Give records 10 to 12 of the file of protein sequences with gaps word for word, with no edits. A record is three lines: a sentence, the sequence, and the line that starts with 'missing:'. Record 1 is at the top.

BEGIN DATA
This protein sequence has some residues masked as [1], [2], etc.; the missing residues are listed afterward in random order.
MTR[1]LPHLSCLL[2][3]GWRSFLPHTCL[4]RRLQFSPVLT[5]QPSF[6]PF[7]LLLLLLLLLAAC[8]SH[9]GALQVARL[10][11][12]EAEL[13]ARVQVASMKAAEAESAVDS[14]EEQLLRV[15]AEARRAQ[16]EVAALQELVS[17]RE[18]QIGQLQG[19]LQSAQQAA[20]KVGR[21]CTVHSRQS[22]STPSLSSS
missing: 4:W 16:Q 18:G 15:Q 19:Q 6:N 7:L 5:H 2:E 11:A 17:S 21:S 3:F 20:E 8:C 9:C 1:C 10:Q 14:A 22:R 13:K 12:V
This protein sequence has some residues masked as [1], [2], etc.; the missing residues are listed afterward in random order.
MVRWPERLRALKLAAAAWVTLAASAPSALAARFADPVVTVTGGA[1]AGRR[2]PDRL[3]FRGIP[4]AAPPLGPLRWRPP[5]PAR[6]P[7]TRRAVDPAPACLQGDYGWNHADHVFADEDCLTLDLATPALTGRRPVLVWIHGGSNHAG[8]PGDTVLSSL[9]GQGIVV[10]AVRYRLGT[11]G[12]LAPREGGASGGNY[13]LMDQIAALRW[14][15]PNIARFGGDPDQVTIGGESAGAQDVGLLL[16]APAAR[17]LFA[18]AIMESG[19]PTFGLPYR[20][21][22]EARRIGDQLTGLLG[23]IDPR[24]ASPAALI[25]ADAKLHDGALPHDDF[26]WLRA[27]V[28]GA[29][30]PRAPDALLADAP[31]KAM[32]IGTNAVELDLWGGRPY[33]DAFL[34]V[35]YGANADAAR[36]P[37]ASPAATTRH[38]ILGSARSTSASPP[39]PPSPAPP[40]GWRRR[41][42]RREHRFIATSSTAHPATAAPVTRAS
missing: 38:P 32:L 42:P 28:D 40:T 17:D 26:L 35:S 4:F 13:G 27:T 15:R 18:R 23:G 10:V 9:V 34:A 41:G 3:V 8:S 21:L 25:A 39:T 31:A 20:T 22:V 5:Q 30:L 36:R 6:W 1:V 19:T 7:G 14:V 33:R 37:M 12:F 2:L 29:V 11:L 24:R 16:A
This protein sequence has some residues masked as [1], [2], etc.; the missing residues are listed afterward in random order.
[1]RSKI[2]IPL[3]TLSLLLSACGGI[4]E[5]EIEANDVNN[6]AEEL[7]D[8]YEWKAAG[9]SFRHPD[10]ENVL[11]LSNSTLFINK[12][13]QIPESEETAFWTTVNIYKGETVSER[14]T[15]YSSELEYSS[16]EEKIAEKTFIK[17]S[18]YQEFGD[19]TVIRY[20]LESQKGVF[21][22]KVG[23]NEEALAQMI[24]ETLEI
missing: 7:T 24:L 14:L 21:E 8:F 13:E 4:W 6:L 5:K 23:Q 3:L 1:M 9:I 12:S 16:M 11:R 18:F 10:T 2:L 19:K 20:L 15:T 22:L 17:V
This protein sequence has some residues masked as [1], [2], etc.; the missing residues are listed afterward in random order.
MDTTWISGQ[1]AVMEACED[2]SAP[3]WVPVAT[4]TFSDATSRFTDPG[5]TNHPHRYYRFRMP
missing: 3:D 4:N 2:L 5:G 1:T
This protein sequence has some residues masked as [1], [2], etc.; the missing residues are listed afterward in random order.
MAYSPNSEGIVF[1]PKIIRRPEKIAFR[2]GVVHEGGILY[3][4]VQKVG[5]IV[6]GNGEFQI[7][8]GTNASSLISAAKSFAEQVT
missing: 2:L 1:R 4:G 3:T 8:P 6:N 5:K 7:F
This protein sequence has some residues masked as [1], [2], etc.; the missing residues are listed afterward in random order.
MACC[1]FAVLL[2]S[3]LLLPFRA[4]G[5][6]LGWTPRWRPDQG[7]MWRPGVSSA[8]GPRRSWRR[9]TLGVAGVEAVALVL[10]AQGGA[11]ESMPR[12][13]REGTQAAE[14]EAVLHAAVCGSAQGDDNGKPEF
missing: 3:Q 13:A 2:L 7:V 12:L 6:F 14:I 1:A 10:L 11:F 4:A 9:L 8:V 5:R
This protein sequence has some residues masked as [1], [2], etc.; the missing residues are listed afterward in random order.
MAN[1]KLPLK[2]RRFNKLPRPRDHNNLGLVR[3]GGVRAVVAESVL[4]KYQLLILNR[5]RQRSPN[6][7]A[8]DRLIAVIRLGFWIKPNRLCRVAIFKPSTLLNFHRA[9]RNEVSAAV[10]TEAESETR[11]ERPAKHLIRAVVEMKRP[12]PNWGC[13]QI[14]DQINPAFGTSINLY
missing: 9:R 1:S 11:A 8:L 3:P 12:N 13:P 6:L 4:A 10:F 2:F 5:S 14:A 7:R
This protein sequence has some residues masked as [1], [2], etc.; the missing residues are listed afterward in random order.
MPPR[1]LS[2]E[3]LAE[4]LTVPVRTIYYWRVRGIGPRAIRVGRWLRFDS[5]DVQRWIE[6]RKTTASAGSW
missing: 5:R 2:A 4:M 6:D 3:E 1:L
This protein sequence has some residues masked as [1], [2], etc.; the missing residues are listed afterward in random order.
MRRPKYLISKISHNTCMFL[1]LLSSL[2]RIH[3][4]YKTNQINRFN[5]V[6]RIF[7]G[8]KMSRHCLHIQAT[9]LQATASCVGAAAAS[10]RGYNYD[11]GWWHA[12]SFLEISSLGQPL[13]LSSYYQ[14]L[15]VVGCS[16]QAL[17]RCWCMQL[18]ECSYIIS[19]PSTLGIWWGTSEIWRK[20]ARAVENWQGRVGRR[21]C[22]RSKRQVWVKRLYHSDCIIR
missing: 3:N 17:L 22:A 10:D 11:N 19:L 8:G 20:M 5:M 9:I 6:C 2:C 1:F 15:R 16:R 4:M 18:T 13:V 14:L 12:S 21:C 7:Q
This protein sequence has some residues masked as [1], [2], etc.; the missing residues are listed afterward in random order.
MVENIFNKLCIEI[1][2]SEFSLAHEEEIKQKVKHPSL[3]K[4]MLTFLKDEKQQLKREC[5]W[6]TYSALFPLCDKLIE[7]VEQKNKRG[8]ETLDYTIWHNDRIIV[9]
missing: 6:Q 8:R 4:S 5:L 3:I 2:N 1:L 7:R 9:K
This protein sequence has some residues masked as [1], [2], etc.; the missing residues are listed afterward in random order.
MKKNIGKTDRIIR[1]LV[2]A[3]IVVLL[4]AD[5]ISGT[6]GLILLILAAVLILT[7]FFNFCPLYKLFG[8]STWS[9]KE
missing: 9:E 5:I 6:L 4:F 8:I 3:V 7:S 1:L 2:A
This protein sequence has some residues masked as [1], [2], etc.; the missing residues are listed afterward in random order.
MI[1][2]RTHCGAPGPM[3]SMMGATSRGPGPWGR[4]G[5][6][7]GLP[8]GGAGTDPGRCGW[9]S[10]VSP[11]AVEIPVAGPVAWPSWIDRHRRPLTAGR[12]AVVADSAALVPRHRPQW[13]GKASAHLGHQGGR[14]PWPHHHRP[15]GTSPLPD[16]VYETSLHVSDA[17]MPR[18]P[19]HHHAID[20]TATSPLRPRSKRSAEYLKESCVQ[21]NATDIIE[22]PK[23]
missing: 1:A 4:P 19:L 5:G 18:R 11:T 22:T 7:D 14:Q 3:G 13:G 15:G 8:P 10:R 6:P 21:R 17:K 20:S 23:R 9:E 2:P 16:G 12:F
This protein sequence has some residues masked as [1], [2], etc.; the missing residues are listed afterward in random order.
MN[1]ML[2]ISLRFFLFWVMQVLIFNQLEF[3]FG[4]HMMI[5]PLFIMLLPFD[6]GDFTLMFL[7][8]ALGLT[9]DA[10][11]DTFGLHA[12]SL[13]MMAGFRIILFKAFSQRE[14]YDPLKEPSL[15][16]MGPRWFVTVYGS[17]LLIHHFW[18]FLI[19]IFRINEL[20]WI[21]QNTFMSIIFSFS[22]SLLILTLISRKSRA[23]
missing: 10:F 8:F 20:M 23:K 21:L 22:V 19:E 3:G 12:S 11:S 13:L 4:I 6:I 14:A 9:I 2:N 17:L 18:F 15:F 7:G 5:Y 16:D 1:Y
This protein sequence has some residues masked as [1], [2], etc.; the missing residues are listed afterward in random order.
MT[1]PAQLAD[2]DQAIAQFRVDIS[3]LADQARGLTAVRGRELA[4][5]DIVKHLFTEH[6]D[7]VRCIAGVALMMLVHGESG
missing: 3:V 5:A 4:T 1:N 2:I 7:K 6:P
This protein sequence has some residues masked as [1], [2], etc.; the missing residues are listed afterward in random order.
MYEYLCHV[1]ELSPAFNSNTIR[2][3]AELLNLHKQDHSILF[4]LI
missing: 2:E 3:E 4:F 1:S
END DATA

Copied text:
This protein sequence has some residues masked as [1], [2], etc.; the missing residues are listed afterward in random order.
MVENIFNKLCIEI[1][2]SEFSLAHEEEIKQKVKHPSL[3]K[4]MLTFLKDEKQQLKREC[5]W[6]TYSALFPLCDKLIE[7]VEQKNKRG[8]ETLDYTIWHNDRIIV[9]
missing: 6:Q 8:R 4:S 5:L 3:I 2:N 1:L 7:R 9:K
This protein sequence has some residues masked as [1], [2], etc.; the missing residues are listed afterward in random order.
MKKNIGKTDRIIR[1]LV[2]A[3]IVVLL[4]AD[5]ISGT[6]GLILLILAAVLILT[7]FFNFCPLYKLFG[8]STWS[9]KE
missing: 9:E 5:I 6:L 4:F 8:I 3:V 7:S 1:L 2:A
This protein sequence has some residues masked as [1], [2], etc.; the missing residues are listed afterward in random order.
MI[1][2]RTHCGAPGPM[3]SMMGATSRGPGPWGR[4]G[5][6][7]GLP[8]GGAGTDPGRCGW[9]S[10]VSP[11]AVEIPVAGPVAWPSWIDRHRRPLTAGR[12]AVVADSAALVPRHRPQW[13]GKASAHLGHQGGR[14]PWPHHHRP[15]GTSPLPD[16]VYETSLHVSDA[17]MPR[18]P[19]HHHAID[20]TATSPLRPRSKRSAEYLKESCVQ[21]NATDIIE[22]PK[23]
missing: 1:A 4:P 19:L 5:G 18:R 11:T 22:T 7:D 14:Q 3:G 13:G 15:G 8:P 10:R 6:P 21:R 17:K 20:S 23:R 9:E 2:P 16:G 12:F